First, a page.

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Helping Employees Cope with Uncertainty in Business: 5 Tips

Human beings are hardwired to seek safety and predictability. Remember Maslow’s hierarchy of needs? The fact is, we all want to know we’re safe — even the most free-spirited among us.

So, as the novel coronavirus (COVID-19) begins to transform our everyday lives, employees around the world must find ways to manage stress, keep their families safe, and in most cases, continue working.

Team leaders face especially complicated circumstances. Besides having to contend with a host of new challenges (while also working to keep team morale high), they must find ways to maintain business productivity. In order to help employees cope with uncertainty in business, here are a few tips to create optimal conditions.

1. Acknowledge the uncertainty

Everyone experiences anxiety during an unfolding crisis. For that reason, it would be a mistake to pretend everything is ‘business as usual.’ As a manager, you should acknowledge the reality of the situation; while emphasizing the importance of teamwork and balance. To the extent it is possible, continue A) motivating employees while B) acknowledging their concerns and C) collaborating with them to find solutions.

And of course, make sure you are as empathetic as possible.

2. Ask team members what they need

If it becomes clear that adversity is on the horizon (or already here), try to organize one-on-one and/or team meetings, asking employees what they need to be effective. With many companies sending employees home for work, managers should perform quick check-ins. Ask team members about their workspace, internet connection, schedule challenges, and possible distractions (such as living with a big family). Of course, not all employees will have jobs allowing them to work from home. Either way, communication and brainstorming will maximize collaboration.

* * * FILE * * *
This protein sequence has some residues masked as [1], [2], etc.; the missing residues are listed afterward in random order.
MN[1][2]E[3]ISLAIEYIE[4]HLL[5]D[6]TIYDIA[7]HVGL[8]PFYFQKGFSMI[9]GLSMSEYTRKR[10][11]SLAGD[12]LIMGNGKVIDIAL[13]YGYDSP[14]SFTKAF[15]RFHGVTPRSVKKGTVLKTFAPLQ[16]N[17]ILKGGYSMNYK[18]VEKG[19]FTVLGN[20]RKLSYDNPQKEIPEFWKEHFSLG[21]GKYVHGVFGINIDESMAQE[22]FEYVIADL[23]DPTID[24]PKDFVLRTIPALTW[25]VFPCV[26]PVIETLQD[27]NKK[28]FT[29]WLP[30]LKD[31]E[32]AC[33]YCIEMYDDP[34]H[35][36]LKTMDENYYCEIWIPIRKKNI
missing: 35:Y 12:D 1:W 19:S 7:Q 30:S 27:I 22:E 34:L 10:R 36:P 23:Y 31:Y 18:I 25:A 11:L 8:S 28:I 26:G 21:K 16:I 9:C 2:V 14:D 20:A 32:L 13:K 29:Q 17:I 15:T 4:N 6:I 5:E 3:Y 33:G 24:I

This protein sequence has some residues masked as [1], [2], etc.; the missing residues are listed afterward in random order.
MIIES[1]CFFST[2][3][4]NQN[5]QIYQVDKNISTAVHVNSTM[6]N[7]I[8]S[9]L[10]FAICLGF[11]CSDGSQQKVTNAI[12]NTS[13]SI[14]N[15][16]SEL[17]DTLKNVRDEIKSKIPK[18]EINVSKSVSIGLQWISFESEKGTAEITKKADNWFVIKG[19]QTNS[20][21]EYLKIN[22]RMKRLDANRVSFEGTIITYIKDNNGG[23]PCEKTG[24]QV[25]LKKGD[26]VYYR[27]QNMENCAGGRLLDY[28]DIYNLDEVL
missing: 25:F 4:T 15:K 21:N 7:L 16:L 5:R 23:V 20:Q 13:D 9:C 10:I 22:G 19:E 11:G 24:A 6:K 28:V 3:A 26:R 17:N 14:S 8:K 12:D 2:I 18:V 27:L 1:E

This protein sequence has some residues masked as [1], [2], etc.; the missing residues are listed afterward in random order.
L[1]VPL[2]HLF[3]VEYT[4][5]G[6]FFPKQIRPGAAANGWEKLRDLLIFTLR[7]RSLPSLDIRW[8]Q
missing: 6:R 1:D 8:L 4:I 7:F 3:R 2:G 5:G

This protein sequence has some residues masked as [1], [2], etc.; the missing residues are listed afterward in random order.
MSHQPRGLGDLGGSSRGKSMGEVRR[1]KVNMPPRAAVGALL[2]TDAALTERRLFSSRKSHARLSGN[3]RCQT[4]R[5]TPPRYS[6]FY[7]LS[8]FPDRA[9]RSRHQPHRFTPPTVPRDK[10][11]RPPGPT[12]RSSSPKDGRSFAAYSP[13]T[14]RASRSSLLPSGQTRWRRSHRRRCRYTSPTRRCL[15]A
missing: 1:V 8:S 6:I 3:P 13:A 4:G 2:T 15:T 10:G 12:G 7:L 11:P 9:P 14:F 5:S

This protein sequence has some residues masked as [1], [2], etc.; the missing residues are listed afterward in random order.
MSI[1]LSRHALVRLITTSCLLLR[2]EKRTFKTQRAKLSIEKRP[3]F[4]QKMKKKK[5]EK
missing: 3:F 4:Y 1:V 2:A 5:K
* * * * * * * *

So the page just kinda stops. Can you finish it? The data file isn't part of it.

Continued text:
3. Train and prepare

New situations require new skills. To the extent that it’s possible, prioritize helping your employees prepare for impending challenges. In the case of the COVID-19 outbreak, some employees won’t have access to the information and tools they are accustomed to. Those unable to work from home may require staggered or part-time schedules. Others may need to adapt in even more creative ways. No matter the situation, the more you prepare, the less stressful the transition will be.

Judge Pro Tip: No time to prepare? Think about it like working on an outline before writing a report. It’s a necessary part of the process — even if it needs to happen less thoroughly (and much faster) than usual. This will help you avoid sprinting forward without a vision for where you’re going.

4. Focus on what you can control

During times of uncertainty, many of us feel far out of our comfort zones, and less effective as a result. As a manager, it’s important to reframe your thinking; focusing on what you (and your team) can control. For example, if your team normally has in-person Monday morning meetings, figure out what team collaboration software you can utilize instead. If some of your employees need to adjust their schedules because the kids are off from school, work around these circumstances to mitigate stress.

5. Envision the best outcome

This too shall pass. In the meantime, it is important to be optimistic and encourage your employees to stay positive. Remember, in difficult circumstances employees may feel underappreciated or unseen. As a manager, it’s important to be there for them.

Judge Pro Tip: Envisioning the best outcome doesn’t mean ignoring the possibility you might not get there. Sometimes circumstances are beyond your control. Aim for the ideal outcome, but always have a contingency plan.

Summary: Helping employees cope with uncertainty in business

At the end of the day, it’s about normalizing stress, increasing employees’ control over their duties, and encouraging them to take care of themselves and their families. Sleep, exercise, and eating well are also crucial. Don’t let uncertainty be an excuse for failing to meet key deadlines, but always maintain empathy and understanding.

Topics : Articles, Employee Management, Leadership

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